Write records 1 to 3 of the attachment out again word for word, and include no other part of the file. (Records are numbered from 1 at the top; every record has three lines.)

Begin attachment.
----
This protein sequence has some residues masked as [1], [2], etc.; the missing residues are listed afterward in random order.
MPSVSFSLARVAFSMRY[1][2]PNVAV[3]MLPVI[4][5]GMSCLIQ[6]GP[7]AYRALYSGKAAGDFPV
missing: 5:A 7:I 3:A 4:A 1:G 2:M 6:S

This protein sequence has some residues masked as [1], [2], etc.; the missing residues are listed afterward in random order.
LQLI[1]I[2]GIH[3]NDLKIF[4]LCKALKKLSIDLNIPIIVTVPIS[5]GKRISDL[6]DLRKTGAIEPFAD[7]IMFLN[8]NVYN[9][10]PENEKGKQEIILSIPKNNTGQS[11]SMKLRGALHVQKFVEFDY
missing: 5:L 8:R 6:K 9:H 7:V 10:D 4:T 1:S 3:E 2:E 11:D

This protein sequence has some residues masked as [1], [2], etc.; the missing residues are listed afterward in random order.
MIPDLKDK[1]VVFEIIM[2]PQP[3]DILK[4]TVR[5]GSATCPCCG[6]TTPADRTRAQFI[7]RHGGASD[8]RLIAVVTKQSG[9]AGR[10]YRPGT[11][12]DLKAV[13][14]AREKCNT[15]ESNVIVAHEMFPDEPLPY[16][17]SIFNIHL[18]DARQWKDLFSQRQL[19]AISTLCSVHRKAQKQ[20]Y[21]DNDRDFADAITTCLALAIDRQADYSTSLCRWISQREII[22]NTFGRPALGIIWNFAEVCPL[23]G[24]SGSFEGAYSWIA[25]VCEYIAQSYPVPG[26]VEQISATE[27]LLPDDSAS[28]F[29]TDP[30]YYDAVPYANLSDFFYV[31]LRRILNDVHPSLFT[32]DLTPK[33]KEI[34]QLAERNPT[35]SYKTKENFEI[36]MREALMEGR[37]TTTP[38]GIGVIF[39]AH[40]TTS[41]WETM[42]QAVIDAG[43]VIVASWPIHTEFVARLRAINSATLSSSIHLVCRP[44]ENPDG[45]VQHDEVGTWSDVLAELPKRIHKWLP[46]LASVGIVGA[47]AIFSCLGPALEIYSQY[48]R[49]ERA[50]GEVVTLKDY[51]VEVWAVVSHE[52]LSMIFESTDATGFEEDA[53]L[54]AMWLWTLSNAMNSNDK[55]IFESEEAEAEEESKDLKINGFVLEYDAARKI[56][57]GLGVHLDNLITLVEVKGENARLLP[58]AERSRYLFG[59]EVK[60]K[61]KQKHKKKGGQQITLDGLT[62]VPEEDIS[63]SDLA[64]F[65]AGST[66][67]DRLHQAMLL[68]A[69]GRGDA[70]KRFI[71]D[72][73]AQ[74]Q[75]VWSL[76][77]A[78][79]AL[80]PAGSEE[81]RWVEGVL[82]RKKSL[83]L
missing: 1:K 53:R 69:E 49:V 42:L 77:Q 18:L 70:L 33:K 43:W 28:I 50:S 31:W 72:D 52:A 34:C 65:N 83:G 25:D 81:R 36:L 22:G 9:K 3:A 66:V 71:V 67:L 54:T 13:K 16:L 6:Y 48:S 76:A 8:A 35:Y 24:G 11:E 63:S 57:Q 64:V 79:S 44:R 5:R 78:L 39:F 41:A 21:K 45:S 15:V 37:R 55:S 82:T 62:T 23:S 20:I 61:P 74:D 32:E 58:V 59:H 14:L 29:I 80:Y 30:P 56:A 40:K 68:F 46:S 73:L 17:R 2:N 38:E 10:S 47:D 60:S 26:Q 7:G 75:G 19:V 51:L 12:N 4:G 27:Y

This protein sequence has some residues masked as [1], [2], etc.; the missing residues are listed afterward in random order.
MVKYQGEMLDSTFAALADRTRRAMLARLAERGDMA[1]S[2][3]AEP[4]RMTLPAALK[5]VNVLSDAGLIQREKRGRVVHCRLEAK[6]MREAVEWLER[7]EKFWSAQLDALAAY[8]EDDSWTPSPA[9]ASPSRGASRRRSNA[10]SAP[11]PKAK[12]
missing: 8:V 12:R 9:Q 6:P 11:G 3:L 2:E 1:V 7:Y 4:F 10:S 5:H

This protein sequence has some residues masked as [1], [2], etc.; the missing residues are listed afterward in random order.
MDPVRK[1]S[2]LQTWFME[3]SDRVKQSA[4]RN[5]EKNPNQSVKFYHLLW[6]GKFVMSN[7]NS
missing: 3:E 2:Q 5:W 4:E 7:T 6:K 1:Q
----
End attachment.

This protein sequence has some residues masked as [1], [2], etc.; the missing residues are listed afterward in random order.
MPSVSFSLARVAFSMRY[1][2]PNVAV[3]MLPVI[4][5]GMSCLIQ[6]GP[7]AYRALYSGKAAGDFPV
missing: 5:A 7:I 3:A 4:A 1:G 2:M 6:S

This protein sequence has some residues masked as [1], [2], etc.; the missing residues are listed afterward in random order.
LQLI[1]I[2]GIH[3]NDLKIF[4]LCKALKKLSIDLNIPIIVTVPIS[5]GKRISDL[6]DLRKTGAIEPFAD[7]IMFLN[8]NVYN[9][10]PENEKGKQEIILSIPKNNTGQS[11]SMKLRGALHVQKFVEFDY
missing: 5:L 8:R 6:K 9:H 7:V 10:D 4:T 1:S 3:E 2:E 11:D

This protein sequence has some residues masked as [1], [2], etc.; the missing residues are listed afterward in random order.
MIPDLKDK[1]VVFEIIM[2]PQP[3]DILK[4]TVR[5]GSATCPCCG[6]TTPADRTRAQFI[7]RHGGASD[8]RLIAVVTKQSG[9]AGR[10]YRPGT[11][12]DLKAV[13][14]AREKCNT[15]ESNVIVAHEMFPDEPLPY[16][17]SIFNIHL[18]DARQWKDLFSQRQL[19]AISTLCSVHRKAQKQ[20]Y[21]DNDRDFADAITTCLALAIDRQADYSTSLCRWISQREII[22]NTFGRPALGIIWNFAEVCPL[23]G[24]SGSFEGAYSWIA[25]VCEYIAQSYPVPG[26]VEQISATE[27]LLPDDSAS[28]F[29]TDP[30]YYDAVPYANLSDFFYV[31]LRRILNDVHPSLFT[32]DLTPK[33]KEI[34]QLAERNPT[35]SYKTKENFEI[36]MREALMEGR[37]TTTP[38]GIGVIF[39]AH[40]TTS[41]WETM[42]QAVIDAG[43]VIVASWPIHTEFVARLRAINSATLSSSIHLVCRP[44]ENPDG[45]VQHDEVGTWSDVLAELPKRIHKWLP[46]LASVGIVGA[47]AIFSCLGPALEIYSQY[48]R[49]ERA[50]GEVVTLKDY[51]VEVWAVVSHE[52]LSMIFESTDATGFEEDA[53]L[54]AMWLWTLSNAMNSNDK[55]IFESEEAEAEEESKDLKINGFVLEYDAARKI[56][57]GLGVHLDNLITLVEVKGENARLLP[58]AERSRYLFG[59]EVK[60]K[61]KQKHKKKGGQQITLDGLT[62]VPEEDIS[63]SDLA[64]F[65]AGST[66][67]DRLHQAMLL[68]A[69]GRGDA[70]KRFI[71]D[72][73]AQ[74]Q[75]VWSL[76][77]A[78][79]AL[80]PAGSEE[81]RWVEGVL[82]RKKSL[83]L
missing: 1:K 53:R 69:E 49:V 42:L 77:Q 18:L 70:L 33:K 43:W 28:I 50:S 31:W 72:D 52:A 34:C 65:N 83:G 25:D 81:R 36:L 22:G 9:K 3:A 66:V 71:V 67:L 54:T 13:K 16:L 6:Y 48:S 76:A 8:A 35:Y 24:G 11:E 63:S 57:Q 64:V 79:S 44:R 5:R 78:L 39:F 41:A 21:K 45:S 15:V 37:R 55:S 82:T 62:T 23:S 20:I 61:P 74:D 32:E 58:V 59:H 14:L 29:I 80:Y 30:P 56:A 40:K 68:F 46:S 73:L 17:R 2:N 38:E 10:S 47:D 60:S 26:Q 7:G 75:G 19:V 51:L 12:N 4:G 27:Y